If you can’t work things out with one French automaker, there’s always another. Fiat Chrysler Automobiles (FCA) and the PSA Group have announced an agreement to merge in a 50:50 deal, one that will see the creation of the world’s fourth-largest automaker. In a joint statement, both companies said that they will finalise the discussions to reach a binding agreement in the coming weeks.

The merger would create an entity with a combined sales volume of 8.7 million vehicles and a revenue of nearly €170 billion (RM792 billion), taking the fight to the Volkswagen Group on the continent. Each company will hold a 50% stake in the new entity, which will list its shares in New York, Paris and Milan, and as reported earlier, PSA CEO Carlos Tavares will lead the combined automaker as CEO while FCA chairman John Elkann will assume the role of chairman.

The automakers said that the combined entity will be able to leverage its strong global R&D footprint and ecosystem to foster innovation and meet the new challenges in connected, electrified, shared and autonomous mobility with better speed and capital efficiency.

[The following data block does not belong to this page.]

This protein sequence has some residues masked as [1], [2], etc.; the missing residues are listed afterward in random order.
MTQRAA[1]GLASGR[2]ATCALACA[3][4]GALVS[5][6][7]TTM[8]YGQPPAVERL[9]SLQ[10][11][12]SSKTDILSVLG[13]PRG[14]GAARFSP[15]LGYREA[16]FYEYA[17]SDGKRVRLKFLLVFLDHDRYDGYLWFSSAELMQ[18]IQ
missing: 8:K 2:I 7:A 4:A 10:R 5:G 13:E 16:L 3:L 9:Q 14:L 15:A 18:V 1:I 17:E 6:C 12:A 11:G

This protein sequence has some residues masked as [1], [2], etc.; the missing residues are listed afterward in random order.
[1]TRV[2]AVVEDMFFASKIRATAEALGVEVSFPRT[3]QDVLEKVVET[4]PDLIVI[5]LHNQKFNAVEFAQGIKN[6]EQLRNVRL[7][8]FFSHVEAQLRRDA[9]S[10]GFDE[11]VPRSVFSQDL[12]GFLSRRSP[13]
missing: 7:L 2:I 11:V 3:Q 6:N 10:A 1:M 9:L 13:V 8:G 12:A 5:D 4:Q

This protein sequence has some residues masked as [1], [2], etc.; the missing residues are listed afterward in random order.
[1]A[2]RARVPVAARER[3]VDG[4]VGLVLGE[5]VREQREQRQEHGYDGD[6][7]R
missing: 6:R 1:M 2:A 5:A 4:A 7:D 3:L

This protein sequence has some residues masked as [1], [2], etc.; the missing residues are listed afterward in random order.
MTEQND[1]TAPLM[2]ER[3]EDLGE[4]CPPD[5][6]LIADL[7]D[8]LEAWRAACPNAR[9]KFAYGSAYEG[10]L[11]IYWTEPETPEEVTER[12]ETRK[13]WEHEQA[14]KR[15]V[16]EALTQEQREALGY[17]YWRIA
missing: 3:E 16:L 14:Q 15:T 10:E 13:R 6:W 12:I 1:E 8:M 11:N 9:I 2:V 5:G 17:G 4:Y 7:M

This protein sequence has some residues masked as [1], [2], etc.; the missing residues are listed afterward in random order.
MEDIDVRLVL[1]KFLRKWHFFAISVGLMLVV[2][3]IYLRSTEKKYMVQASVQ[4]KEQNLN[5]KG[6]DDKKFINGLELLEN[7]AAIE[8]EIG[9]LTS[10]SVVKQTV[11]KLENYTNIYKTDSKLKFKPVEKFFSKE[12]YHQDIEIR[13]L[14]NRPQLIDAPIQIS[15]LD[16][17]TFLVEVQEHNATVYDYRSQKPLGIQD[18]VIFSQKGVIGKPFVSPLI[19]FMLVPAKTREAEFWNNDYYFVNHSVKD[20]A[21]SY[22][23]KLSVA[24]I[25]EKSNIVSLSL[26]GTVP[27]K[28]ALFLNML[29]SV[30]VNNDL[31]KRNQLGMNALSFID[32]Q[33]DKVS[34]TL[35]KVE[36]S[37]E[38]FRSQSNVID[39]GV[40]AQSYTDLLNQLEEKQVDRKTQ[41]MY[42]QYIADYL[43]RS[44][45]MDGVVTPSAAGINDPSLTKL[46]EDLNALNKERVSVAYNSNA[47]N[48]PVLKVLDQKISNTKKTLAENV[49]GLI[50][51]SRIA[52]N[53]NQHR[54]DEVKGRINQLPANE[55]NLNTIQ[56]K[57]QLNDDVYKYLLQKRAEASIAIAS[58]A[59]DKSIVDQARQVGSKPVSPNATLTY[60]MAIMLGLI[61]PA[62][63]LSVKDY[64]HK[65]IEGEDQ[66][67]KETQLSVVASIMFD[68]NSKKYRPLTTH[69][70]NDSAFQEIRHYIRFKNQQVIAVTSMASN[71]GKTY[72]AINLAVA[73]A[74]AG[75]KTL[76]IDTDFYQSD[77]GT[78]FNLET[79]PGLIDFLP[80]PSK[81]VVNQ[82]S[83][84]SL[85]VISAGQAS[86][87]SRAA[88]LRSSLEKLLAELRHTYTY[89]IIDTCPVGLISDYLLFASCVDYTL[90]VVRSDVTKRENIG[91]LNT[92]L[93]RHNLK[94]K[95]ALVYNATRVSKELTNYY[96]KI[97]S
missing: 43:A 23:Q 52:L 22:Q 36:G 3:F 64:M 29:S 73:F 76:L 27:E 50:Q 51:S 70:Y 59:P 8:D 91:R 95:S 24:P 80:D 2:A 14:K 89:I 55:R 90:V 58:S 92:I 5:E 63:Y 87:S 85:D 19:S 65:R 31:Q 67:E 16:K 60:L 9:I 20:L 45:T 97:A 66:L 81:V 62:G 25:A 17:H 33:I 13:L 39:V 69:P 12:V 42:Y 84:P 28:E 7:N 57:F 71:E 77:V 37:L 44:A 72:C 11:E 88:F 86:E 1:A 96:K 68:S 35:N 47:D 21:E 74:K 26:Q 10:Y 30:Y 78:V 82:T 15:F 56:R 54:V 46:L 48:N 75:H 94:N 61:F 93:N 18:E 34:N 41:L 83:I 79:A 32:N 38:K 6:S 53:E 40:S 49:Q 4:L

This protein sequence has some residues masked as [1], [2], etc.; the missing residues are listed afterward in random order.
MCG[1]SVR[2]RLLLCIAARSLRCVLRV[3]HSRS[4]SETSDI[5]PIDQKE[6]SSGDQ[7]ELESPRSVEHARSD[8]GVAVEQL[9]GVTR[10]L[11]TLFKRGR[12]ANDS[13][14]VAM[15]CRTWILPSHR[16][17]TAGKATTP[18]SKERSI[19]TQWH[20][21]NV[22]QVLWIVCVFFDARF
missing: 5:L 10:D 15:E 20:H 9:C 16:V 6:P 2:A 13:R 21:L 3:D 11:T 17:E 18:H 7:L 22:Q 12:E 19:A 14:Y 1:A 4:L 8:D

With the move, FCA, created from a marriage between Italy’s Fiat and America’s Chrysler – which was part of an unsuccessful marriage with Daimler – looks set to fulfil the merger dreams of its former CEO, the late Sergio Marchionne, who was a firm believer of combining strengths for cost savings and scale.

The tie-up with PSA is FCA’s second attempt at a merger this year. Six months ago, it set out to attempt the same with Renault, but negotiations fell through and FCA withdrew its offer for a merger in June. Unlike the soapbox drama of the previous episode, the talks this time around have been much quieter and ultimately, fruitful.